Kenni Smith's picture

My Son Is Not a Widget

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Teacher Magazine online published this week a fantastic email exchange (what a great idea!) between Why School? author Mike Rose and Diane Ravitch, author of The Death and Life of the Great American School System: How Testing and Choice are Undermining Education. Very much worth reading.

One rhetorical question posed in the exchange really struck me: How do we instill humility in our policymakers? I wouldn’t have thought to articulate it that way, but I think it’s a perfect way to frame the where-do-we-go-now question. So much of the policy-level discussion about the state of education refers to students and teachers—the people who, obviously, matter most in the conversation—with a kind of implicit callousness that stuns me every time I encounter it.

A perfect demonstration of this lack of humility identified by Ravitch is a term I notice being bandied about a lot recently: “value-added.” It’s being put forth, I think, as a slightly more humane and sensible approach to “accountability.” Whether it is that or not hardly matters, as far as I’m concerned. Value-added? Value-added? The metaphor is sickening.

From Merriam-Webster:

Main Entry: val·ue–add·ed
Pronunciation: \ˈval-(ˌ)yü-ˈa-dəd\
Function: adjective
Date: 1935
: of, relating to, or being a product whose value has been increased especially by special manufacturing, marketing, or processing <value–added goods>

I can imagine some trying to excuse “value-added” as convenient shorthand for something understood to be more complex. But really, there’s no excuse. Teachers are not assembly line workers. Children are not products. Period.

Kenni Smith spent 14 years as a Materials Developer at Center for the Collaborative Classroom.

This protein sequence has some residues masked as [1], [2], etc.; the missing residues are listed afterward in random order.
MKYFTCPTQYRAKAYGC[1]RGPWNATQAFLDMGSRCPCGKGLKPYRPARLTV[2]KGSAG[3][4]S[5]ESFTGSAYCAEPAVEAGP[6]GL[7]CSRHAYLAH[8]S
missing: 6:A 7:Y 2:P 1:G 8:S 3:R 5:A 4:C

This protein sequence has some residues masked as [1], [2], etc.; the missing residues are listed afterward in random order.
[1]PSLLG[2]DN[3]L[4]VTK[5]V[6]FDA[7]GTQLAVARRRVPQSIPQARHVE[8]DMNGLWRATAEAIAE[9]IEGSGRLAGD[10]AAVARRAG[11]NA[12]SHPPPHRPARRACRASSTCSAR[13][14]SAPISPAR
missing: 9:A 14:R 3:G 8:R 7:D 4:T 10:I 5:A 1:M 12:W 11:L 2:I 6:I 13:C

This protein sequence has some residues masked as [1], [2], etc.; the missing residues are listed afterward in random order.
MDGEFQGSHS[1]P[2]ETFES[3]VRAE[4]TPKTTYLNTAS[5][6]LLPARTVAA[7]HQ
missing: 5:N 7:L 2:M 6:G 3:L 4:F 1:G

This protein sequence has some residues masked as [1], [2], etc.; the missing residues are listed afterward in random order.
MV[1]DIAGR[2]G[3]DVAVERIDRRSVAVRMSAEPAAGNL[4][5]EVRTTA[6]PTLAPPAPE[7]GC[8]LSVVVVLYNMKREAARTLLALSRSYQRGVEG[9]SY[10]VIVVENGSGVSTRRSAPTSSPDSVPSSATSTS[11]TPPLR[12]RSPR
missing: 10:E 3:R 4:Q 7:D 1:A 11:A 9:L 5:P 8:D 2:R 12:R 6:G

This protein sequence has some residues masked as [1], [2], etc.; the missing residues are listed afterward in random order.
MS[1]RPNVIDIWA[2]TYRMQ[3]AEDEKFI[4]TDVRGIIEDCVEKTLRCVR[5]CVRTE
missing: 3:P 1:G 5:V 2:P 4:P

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Comments (3)

What do you mean by

What do you mean by "value-added'? I, too, read the exchange, and thought that the comments presented by both Mike Rose and Diane Ravitch were amazing and could only hope that they would be read by Arne Duncan and President Obama, as they both have much  to gain from the discussion. I'm just trying to get a sense of what and where- "value-added" has come into play...

Do you mean in terms of curriculum, or testing?? I agree with you and loved your last statement- "Teachers are not assembly line workers...children are not products..." Government doesn't get that!!!

Thanks so much for your

Thanks so much for your comments, Susanna! Great question.

To generalize, value-added teacher assessments  "gauge the effectiveness of schools and teachers by measuring the gains that their students make on standardized tests over the course of a school year." (Definition from the Ed Week article "Value Added Gauge of Teaching Probed.") Implementations of various value-added models are already happening in a number of states, Tennessee and Louisiana being the ones most in the spotlight recently. Value-added teacher evaluation is also a factor in the Race to the Top competition.

This particular post of mine wasn't about the efficacy of "value-added" assessment, mind you, :) but rather about the semantic implications, and that because I believe that language shapes our identities, our thinking, our very way of life.

HOWEVER, since you bring it up...

Well-propagandized though they are, value-added models of teacher evaluation are highly controversial and are riddled with problems, largely because they rest on a set of disturbingly specious assumptions. Just to give one example, it is assumed that teachers at a particular grade can be evaluated in a devoid-of-grade-context way. One of my favorite bloggers dubbed this the "back to the future hypothesis." Read her great post about it here.

I sure hope we'll see more critical dialogue about this in the coming months!

Terminology aside, I recently

Terminology aside, I recently found this super post summarizing the problems with "VAM" (value added models) at the Shanker Blog. It's got references to research and everything, in case you come across skeptics (or rather, non-skeptics).